Finally, Thailand’s Department of National Parks (DNP) arms its staff and conducts patrols, and groups like Freeland work closely with them to conduct sting operations and SMART patrols. In the end, Thailand is the only real hope for mainland Southeast Asia’s rapidly dwindling wildlife, and conservation funds and efforts need to go, first and foremost, into patrolling and law enforcement to ensure that the Kingdom does not end up like its biologically depauperate neighbors. Studies and papers will do very little to stop the killing. Boots are needed on the ground.
But Thailand has its problems too. A group of Vietnamese poachers were found in the WFC a few years back and a firefight broke out between them and the DNP. Later, villagers informed the Thai police of their whereabouts and half were arrested, while the other half hoofed it back to Vietnam, but not before killing eight tigers.
Long-time Thai resident and renowned wildlife photographer L. Bruce Kekule related a story of how Karen people simply walk into the WFC with a few pineapples, some rat poison, and machetes. They find where the elephants are hanging out, impregnate the pineapples with rat poison, then hide in a nearby tree. Elephants come along, eat the pineapples and die. The poison is still active inside the carcass, and a tiger strolls by, munches on the dead pachyderm, and soon drops dead. They get tusks and a tiger without even firing a shot!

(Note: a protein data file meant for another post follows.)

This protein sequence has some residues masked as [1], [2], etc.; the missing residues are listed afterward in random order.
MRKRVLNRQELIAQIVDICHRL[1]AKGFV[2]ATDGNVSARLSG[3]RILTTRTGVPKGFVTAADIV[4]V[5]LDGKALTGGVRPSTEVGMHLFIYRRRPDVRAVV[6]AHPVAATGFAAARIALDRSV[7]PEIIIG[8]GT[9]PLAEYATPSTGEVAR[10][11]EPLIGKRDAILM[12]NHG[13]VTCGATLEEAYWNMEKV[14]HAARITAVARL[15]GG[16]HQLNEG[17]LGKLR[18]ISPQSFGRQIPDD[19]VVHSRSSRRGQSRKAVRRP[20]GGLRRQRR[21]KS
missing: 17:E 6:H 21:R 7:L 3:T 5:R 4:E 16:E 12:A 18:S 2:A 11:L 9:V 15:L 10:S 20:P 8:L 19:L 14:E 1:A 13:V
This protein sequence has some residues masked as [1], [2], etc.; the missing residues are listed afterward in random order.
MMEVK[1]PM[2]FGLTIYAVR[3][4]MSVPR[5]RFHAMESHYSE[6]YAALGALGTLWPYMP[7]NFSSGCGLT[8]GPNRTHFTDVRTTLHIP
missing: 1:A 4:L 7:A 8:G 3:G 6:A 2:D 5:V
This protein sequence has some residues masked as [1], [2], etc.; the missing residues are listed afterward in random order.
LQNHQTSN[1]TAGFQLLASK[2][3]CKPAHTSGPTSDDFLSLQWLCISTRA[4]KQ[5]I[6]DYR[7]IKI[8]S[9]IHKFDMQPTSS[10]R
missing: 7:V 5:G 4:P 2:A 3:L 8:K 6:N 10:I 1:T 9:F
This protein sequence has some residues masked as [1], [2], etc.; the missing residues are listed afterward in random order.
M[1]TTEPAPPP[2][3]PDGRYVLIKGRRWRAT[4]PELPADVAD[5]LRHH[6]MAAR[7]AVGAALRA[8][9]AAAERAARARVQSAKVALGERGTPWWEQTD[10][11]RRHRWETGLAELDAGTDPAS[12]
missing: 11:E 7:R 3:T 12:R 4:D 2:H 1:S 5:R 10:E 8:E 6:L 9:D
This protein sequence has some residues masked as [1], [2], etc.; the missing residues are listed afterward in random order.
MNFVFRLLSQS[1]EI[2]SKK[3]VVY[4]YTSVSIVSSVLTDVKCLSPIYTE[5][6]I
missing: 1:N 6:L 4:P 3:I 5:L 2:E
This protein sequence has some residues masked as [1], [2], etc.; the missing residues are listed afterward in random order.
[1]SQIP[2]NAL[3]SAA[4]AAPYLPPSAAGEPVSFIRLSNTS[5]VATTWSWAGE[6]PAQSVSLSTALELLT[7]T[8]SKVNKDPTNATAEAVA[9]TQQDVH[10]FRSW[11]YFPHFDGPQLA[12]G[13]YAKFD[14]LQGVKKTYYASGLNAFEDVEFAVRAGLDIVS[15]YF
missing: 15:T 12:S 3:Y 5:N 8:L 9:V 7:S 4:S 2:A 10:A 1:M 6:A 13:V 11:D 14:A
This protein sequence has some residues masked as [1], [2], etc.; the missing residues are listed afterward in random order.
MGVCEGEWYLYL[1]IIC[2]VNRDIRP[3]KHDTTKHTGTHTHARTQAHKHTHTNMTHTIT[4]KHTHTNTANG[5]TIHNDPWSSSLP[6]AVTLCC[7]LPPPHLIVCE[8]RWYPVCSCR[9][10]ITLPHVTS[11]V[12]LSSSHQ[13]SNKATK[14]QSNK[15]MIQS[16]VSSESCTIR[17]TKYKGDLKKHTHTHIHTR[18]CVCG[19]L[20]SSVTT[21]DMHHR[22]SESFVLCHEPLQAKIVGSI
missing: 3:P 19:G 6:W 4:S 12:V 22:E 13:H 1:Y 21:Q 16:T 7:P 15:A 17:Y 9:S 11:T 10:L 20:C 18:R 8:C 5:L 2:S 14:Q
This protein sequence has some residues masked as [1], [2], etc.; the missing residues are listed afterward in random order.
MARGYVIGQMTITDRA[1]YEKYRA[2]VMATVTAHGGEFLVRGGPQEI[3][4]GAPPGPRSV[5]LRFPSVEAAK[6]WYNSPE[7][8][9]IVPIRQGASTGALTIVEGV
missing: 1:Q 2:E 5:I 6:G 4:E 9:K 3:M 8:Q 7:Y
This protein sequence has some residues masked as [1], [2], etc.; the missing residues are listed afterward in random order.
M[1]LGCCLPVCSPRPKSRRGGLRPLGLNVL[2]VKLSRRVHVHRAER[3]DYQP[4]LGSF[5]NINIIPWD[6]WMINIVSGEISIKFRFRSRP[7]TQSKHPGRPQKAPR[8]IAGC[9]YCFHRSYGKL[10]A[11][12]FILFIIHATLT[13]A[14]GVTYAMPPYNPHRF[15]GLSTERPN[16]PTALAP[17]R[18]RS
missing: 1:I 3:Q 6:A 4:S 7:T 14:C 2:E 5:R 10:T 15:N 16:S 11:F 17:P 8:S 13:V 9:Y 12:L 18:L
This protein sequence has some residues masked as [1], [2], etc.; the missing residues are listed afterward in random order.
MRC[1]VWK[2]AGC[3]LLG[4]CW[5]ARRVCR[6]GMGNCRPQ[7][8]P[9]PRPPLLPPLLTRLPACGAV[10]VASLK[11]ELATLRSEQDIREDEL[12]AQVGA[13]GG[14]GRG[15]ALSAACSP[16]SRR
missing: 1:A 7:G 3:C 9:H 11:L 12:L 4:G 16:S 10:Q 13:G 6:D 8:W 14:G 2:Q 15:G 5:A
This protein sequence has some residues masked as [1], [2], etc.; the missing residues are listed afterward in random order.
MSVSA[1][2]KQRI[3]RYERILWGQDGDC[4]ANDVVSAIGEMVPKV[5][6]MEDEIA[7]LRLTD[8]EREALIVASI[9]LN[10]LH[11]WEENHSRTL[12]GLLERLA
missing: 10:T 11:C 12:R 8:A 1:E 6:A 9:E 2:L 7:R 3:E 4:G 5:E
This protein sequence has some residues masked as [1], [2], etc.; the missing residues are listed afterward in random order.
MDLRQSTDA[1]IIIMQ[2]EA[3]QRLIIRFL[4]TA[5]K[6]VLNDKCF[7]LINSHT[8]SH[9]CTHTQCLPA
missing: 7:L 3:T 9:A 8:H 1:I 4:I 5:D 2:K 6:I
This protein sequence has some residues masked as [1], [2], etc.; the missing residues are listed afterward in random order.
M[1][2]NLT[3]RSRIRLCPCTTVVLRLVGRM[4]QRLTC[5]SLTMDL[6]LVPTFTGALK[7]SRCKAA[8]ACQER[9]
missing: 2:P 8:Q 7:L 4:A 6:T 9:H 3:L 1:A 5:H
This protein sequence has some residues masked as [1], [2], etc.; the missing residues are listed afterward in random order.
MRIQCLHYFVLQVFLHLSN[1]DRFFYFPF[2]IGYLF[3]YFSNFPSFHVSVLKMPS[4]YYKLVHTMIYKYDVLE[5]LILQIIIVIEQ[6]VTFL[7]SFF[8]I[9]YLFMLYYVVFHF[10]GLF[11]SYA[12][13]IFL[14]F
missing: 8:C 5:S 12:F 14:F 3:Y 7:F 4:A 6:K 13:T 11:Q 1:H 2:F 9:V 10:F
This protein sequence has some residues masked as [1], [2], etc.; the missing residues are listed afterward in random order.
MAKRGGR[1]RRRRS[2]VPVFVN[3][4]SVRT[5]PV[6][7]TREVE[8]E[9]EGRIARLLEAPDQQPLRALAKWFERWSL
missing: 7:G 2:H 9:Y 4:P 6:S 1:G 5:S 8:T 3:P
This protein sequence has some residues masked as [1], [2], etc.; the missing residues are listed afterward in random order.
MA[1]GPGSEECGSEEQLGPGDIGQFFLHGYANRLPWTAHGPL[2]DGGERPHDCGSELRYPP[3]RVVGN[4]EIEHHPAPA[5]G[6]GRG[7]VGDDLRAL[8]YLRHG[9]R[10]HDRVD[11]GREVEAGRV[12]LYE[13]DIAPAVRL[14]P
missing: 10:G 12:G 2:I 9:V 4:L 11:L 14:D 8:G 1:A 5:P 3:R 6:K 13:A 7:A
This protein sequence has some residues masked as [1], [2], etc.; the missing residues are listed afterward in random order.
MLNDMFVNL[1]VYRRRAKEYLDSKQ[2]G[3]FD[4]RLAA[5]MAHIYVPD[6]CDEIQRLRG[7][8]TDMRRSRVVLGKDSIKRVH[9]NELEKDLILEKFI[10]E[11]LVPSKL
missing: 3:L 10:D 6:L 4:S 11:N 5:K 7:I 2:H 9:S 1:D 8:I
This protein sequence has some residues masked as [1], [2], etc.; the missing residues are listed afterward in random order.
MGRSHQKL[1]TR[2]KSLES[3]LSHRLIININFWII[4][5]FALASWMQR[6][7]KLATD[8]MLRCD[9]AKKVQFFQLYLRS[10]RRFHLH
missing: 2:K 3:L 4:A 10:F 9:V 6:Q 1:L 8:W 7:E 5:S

Furthermore, the Dawei Port in Myanmar envisions a multi-lane highway blazed through the center of WFC all the way to Bangkok, and it has been proven time and again that opening up virgin forests with roads leads to more deforestation, and more poaching, not to mention hunting dogs, some of whom carry canine distemper disease, which can transfer to tigers and other animals. Despite these challenges–and more could be listed–Thailand is far and away mainland Southeast Asia’s last best hope for preserving the region’s natural heritage.